This wide-ranging book is the first to offer---in one volume---detailed
results of many of the investigations of French colonial sites made in
the mid-continent during the last decade. It includes work done at Fort
St. Louis, Fort de Chartres, Fort Massac, French Peoria, Cahokia, Prairie
du Pont, Prairie du Rocher, and other locations controlled by the French
during a time when their dominance in North America was more than twice
that of Britain and Spain combined.
Five of the book's fifteen chapters summarize major excavations at colonial
fortifications, four of which are public monuments that currently attract
thousands of visitors each year. Another five chapters deal with French
colonial villages, and the remainder of the book is devoted to diet, trade,
the role of historic documents in the reconstruction of life on the French
colonial frontier, and other topics.
A center of the lucrative fur trade throughout the colonial period, the Great Lakes region was an important site of cultural as well as economic exchange between native and European peoples. In this well-researched study, Susan Sleeper-Smith focuses on an often overlooked aspect of these interactions—the role played by Indian women who married French traders.Drawing on a broad range of primary and secondary sources, she shows how these women used a variety of means to negotiate a middle ground between two disparate cultures. Many were converts to Catholicism who constructed elaborate mixed-blood kinship networks that paralleled those of native society, thus facilitating the integration of Indian and French values. By the mid-eighteenth century, native women had extended these kin linkages to fur trade communities throughout the Great Lakes, not only enhancing access to the region's highly prized pelts but also ensuring safe transport for other goods. Indian Women and French Men depicts the encounter of Old World and New as an extended process of indigenous adaptation and change rather than one of conflict and inevitable demise. By serving as brokers between those two worlds, Indian women who married French men helped connect the Great Lakes to a larger, expanding transatlantic economy while securing the survival of their own native culture. As such, Sleeper-Smith points out, their experiences illuminate those of other traditional cultures forced to adapt to market-motivated Europeans.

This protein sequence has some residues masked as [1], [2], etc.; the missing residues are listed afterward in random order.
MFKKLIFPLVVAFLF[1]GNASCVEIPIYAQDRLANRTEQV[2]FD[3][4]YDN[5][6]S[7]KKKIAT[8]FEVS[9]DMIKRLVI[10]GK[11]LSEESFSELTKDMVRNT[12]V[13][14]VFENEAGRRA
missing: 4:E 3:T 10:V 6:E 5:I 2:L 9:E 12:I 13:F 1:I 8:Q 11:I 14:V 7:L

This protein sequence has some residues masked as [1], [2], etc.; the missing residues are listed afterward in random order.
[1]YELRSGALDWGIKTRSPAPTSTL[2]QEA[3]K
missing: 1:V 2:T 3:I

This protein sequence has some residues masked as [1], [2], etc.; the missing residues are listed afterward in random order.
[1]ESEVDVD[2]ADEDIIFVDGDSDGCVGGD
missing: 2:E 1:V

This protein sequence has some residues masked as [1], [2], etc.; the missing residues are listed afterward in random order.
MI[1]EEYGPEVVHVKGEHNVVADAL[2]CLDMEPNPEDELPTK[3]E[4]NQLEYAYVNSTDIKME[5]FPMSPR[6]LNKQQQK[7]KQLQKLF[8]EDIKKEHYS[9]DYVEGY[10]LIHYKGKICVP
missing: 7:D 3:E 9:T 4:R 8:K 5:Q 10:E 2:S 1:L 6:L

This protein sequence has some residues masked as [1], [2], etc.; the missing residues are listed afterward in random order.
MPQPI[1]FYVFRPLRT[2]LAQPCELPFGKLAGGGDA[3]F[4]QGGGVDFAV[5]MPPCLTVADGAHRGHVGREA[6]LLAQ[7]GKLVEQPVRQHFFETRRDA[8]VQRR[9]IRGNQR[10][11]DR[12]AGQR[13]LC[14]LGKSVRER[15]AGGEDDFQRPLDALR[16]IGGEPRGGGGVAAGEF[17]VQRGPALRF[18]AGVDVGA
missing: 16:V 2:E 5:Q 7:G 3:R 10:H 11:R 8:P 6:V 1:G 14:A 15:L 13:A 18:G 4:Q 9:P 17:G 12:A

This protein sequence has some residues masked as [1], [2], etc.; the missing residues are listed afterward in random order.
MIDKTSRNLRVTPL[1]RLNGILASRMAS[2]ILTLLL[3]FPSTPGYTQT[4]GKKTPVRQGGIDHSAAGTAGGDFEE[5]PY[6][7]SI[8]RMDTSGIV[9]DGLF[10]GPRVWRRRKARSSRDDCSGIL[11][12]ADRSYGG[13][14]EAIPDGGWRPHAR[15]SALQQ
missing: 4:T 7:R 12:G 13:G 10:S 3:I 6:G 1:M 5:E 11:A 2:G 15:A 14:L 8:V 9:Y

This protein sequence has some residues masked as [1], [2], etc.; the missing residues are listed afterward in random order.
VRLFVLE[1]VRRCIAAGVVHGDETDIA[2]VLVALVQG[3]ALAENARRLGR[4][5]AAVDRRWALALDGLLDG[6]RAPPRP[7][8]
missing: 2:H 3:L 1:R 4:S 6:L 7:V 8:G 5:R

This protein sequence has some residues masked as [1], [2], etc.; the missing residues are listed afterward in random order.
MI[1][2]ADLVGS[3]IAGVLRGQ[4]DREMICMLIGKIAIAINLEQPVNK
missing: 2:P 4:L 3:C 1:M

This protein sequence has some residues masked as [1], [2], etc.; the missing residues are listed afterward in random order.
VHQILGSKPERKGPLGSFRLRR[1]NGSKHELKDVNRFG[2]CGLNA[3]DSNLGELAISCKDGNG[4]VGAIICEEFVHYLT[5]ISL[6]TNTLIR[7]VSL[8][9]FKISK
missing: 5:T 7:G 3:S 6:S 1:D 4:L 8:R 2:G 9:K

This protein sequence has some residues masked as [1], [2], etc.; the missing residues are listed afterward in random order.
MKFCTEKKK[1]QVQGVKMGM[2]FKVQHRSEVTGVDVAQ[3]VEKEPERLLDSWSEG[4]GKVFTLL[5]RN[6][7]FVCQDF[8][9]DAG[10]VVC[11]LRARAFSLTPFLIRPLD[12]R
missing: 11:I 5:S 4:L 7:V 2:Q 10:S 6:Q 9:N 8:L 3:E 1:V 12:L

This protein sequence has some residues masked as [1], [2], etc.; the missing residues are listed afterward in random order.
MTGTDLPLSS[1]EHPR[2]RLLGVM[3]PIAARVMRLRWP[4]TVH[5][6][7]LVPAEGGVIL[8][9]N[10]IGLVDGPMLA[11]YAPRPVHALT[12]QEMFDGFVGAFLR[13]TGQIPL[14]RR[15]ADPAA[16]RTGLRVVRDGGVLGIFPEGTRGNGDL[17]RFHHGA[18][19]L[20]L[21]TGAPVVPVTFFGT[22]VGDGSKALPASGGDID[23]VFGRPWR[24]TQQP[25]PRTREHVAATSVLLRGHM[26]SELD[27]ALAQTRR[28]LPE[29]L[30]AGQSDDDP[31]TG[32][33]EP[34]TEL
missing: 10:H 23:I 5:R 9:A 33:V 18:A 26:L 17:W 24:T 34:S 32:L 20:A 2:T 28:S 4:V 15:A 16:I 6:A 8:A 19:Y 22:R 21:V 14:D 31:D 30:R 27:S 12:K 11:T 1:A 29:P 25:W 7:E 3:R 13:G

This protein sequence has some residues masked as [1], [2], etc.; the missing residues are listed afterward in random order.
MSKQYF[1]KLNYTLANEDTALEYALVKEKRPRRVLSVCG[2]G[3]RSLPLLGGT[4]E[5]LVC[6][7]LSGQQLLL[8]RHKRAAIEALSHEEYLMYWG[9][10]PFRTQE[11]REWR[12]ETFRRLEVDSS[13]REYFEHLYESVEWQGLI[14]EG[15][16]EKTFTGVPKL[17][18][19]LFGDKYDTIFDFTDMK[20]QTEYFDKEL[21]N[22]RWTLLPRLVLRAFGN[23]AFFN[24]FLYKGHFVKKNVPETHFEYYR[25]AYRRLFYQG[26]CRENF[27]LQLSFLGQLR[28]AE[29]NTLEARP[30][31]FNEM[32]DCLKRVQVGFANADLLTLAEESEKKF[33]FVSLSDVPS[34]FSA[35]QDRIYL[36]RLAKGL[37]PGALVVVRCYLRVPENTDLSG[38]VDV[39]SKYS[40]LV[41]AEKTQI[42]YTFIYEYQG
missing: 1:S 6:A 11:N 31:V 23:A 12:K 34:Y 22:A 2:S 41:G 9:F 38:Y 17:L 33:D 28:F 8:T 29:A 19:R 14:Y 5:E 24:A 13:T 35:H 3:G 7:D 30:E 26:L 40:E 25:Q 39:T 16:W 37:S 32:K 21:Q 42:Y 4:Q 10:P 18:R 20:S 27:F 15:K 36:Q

Indians of the Western Great Lakes, 1615–1760 is an ethnographic study of five tribes of the region: Huron, Miami, Ottawa, Potawatomi, and Chippewa. Author W. Vernon Kinietz based this study on a survey of contact-era accounts from archives in Ottawa, Montreal, Quebec, Chicago, Detroit, Ann Arbor, and Washington, DC.